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Getting inside the black box HR practices and firm performance within the Tunisian financial services industry

Getting inside the black box HR practices and firm performance within the Tunisian financial... Purpose – The purpose of this paper is to explore, and eventually unlocking, the “black box” problem by addressing the potential mediating role of human capital and organizational commitment in the relationship between high performance work systems (HPWS) and perceived firm performance in the Tunisian financial industry. Design/methodology/approach – Based on the strategic human resource management (SHRM) theory, the authors developed a model that links HPWS to perceived organizational performance through human capital and employee organizational commitment. Data collected from 351 respondents was considered. Multiple regression analysis was then used to assess the research hypotheses. Findings – Data collected from 351 respondents suggest that HPWS positively affect perceived firm performance through first, enhancing the firms’ human capital; and second, developing positive organizational commitment attitude among employees. In addition, a direct relationship between HPWS and firm performance was found. Research limitations/implications – The research focussed on the perceived performance of the organization rather than financial measures. Also, because data were collected from a sample of Tunisian financial companies, results of this study are not generalizable. Originality/value – More than two decades after the earliest contributions, the SHRM scholars believe that the “black box” problem is still accurate and, therefore, needs to be addressed in an effective way. At a general and broad level, the authors believe this study contributes to the SHRM literature by successfully addressing two critical “black box” elements, i.e. human capital and organizational commitment. Also, since there is a lack in such research in Tunisia, an icon country of the Arab spring, this paper provides theoretical basis for future research and managerial implications for Tunisian business leaders and HR managers. Finally, this research is extending the current empirical SHRM literature by addressing the critical role of HRM in the largely understudied field of financial services industry. http://www.deepdyve.com/assets/images/DeepDyve-Logo-lg.png Personnel Review Emerald Publishing

Getting inside the black box HR practices and firm performance within the Tunisian financial services industry

Personnel Review , Volume 43 (4): 25 – May 27, 2014

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Publisher
Emerald Publishing
Copyright
Copyright © 2014 Emerald Group Publishing Limited. All rights reserved.
ISSN
0048-3486
DOI
10.1108/PR-03-2013-0052
Publisher site
See Article on Publisher Site

Abstract

Purpose – The purpose of this paper is to explore, and eventually unlocking, the “black box” problem by addressing the potential mediating role of human capital and organizational commitment in the relationship between high performance work systems (HPWS) and perceived firm performance in the Tunisian financial industry. Design/methodology/approach – Based on the strategic human resource management (SHRM) theory, the authors developed a model that links HPWS to perceived organizational performance through human capital and employee organizational commitment. Data collected from 351 respondents was considered. Multiple regression analysis was then used to assess the research hypotheses. Findings – Data collected from 351 respondents suggest that HPWS positively affect perceived firm performance through first, enhancing the firms’ human capital; and second, developing positive organizational commitment attitude among employees. In addition, a direct relationship between HPWS and firm performance was found. Research limitations/implications – The research focussed on the perceived performance of the organization rather than financial measures. Also, because data were collected from a sample of Tunisian financial companies, results of this study are not generalizable. Originality/value – More than two decades after the earliest contributions, the SHRM scholars believe that the “black box” problem is still accurate and, therefore, needs to be addressed in an effective way. At a general and broad level, the authors believe this study contributes to the SHRM literature by successfully addressing two critical “black box” elements, i.e. human capital and organizational commitment. Also, since there is a lack in such research in Tunisia, an icon country of the Arab spring, this paper provides theoretical basis for future research and managerial implications for Tunisian business leaders and HR managers. Finally, this research is extending the current empirical SHRM literature by addressing the critical role of HRM in the largely understudied field of financial services industry.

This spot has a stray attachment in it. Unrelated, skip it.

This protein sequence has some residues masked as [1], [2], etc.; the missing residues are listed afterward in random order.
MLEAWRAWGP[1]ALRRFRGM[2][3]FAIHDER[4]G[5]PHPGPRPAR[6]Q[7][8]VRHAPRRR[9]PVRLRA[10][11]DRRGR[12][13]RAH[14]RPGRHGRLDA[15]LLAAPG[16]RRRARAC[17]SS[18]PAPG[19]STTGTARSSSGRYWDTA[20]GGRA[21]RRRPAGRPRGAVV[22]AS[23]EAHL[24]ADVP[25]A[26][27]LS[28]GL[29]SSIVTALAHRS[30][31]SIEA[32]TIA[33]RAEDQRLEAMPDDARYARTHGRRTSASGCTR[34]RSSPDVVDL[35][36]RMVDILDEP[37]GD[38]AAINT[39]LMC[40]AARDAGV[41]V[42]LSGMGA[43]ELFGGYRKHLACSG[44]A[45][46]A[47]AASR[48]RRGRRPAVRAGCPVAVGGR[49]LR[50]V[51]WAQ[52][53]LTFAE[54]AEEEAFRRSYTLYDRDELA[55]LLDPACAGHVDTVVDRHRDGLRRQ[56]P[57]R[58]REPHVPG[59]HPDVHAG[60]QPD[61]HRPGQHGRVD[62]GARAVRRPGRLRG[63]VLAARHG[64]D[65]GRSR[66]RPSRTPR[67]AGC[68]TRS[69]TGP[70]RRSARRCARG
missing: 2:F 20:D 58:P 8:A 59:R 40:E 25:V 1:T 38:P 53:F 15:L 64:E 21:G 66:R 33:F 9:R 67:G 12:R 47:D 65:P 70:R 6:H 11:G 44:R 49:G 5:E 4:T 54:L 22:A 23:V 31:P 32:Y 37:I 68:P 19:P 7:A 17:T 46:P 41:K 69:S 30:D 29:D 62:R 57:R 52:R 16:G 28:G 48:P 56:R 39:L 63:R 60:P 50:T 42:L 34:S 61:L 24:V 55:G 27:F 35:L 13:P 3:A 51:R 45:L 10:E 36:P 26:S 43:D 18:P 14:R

Journal

Personnel ReviewEmerald Publishing

Published: May 27, 2014

Keywords: Quantitative; Firm performance; Human capital; Organizational commitment; Tunisia; HPWS

References